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GINOWAN, Okinawa – Thousands attended a rally here Sunday protesting plans to construct a new military air base on Okinawa, only days ahead of President Barack Obama’s visit to Japan.

Obama, who delayed his visit for a day in order to attend Tuesday’s memorial service at Fort Hood, is expected to arrive in Tokyo on Friday. During his two-day visit he is expected to discuss a 2006 bilateral agreement to realign U.S. troops in Japan. Part of the plan includes closing Marine Corps Air Station Futenma, in the middle of urban Ginowan, and moving it to Camp Schwab, on Okinawa’s rural northeast shore.

Prime Minister Yukio Hatoyama and his new left-center government want to take a second look at the agreement. Some members of his cabinet suggest the Marine air operations be moved outside Okinawa altogether, while at least one has called for moving the Marines to Kadena Air Base, already the largest U.S. air base in Asia.

Okinawa police estimated the crowd at Sunday’s rally to be slightly more than 6,000, although organizers pegged the number at 21,000. It was one of the largest rallies against the U.S bases on Okinawa in recent years. It followed a much smaller rally in the town of Kadena on Saturday.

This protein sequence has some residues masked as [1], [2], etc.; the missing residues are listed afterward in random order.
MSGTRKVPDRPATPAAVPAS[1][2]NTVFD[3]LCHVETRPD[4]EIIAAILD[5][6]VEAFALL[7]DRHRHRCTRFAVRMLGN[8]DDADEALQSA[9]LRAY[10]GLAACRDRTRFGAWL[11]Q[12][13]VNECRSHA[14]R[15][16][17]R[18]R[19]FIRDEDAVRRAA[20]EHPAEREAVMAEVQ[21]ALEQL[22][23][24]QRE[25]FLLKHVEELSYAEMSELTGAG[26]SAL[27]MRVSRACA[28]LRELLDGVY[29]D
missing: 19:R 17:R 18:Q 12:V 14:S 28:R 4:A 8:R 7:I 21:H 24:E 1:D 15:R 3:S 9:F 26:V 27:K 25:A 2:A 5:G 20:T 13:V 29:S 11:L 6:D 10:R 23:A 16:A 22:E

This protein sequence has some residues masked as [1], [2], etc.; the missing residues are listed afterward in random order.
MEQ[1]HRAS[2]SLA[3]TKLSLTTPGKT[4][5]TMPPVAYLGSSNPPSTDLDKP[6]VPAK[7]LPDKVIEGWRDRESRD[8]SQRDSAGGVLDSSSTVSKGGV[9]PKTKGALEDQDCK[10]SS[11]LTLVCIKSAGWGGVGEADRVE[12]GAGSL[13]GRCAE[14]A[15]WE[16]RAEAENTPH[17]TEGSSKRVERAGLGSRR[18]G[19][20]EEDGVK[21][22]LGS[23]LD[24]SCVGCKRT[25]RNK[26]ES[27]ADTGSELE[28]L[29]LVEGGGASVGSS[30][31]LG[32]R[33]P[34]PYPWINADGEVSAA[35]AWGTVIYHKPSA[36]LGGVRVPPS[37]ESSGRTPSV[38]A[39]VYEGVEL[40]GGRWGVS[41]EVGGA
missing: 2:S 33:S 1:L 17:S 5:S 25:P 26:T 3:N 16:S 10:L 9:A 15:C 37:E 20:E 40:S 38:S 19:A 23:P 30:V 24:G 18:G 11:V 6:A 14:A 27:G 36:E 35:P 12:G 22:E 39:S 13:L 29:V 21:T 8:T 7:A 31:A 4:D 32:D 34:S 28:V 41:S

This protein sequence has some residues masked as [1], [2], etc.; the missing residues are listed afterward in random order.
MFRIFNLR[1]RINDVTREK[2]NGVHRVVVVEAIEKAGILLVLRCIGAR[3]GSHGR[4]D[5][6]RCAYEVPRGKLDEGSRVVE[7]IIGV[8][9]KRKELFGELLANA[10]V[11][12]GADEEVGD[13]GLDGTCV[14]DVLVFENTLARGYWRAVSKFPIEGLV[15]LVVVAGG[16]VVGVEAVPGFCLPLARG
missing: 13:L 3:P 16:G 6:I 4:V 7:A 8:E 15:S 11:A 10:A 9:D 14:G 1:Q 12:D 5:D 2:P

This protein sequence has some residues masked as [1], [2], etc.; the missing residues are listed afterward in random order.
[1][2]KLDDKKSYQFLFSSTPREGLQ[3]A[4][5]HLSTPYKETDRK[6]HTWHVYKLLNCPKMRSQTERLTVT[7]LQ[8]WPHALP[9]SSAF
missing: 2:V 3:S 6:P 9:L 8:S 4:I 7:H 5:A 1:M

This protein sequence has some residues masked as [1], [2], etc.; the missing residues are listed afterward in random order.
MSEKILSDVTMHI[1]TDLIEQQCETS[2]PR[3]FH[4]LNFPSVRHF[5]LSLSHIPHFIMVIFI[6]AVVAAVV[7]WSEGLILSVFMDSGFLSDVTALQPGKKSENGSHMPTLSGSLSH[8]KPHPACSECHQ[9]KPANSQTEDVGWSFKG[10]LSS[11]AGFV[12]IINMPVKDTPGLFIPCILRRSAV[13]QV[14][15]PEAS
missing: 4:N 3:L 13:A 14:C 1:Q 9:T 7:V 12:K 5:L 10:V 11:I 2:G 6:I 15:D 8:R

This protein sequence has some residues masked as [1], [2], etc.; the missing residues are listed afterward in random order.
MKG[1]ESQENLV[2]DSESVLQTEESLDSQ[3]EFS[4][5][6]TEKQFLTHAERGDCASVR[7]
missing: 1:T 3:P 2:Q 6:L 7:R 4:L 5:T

The chief organizer of the event was Ginowan Mayor Yoichi Iha, who wants the base closed immediately, whether or not a replacement is built. MCAS Futenma has been slated to be closed since 1996, after Tokyo and Washington, reacting to mass protests in the wake of a 1995 abduction and rape of a 12-year-old Okinawa schoolgirl by two Marines and a sailor, decided to return some 20 percent of the land on the island occupied by the U.S. military.

The demand to close Futenma grew in 2004 after a Marine helicopter crashed into a nearby university.

"I urge Prime Minister Hatoyama to tell President Obama that Okinawa needs no more U.S. bases," Iha said at the rally. "I urge Prime Minister Hatoyama to make a brave decision and put an end to Okinawa’s burden and ordeal."

Five other speakers took the stage, all calling for the Marine air operations to be moved outside Okinawa. A resolution was passed to relay their wishes to the government.

Meanwhile, in Tokyo, Foreign Minister Katsuya Okada appeared on a nationally-televised news program Sunday and stated a decision on the Futenma relocation plan could be delayed until early next year.

He also said he did not think the Futenma issue will be the main topic of discussion between the two leaders.

author picture
Hana Kusumoto is a reporter/translator who has been covering local authorities in Japan since 2002. She was born in Nagoya, Japan, and lived in Australia and Illinois growing up. She holds a journalism degree from Boston University and previously worked for the Christian Science Monitor’s Tokyo bureau.
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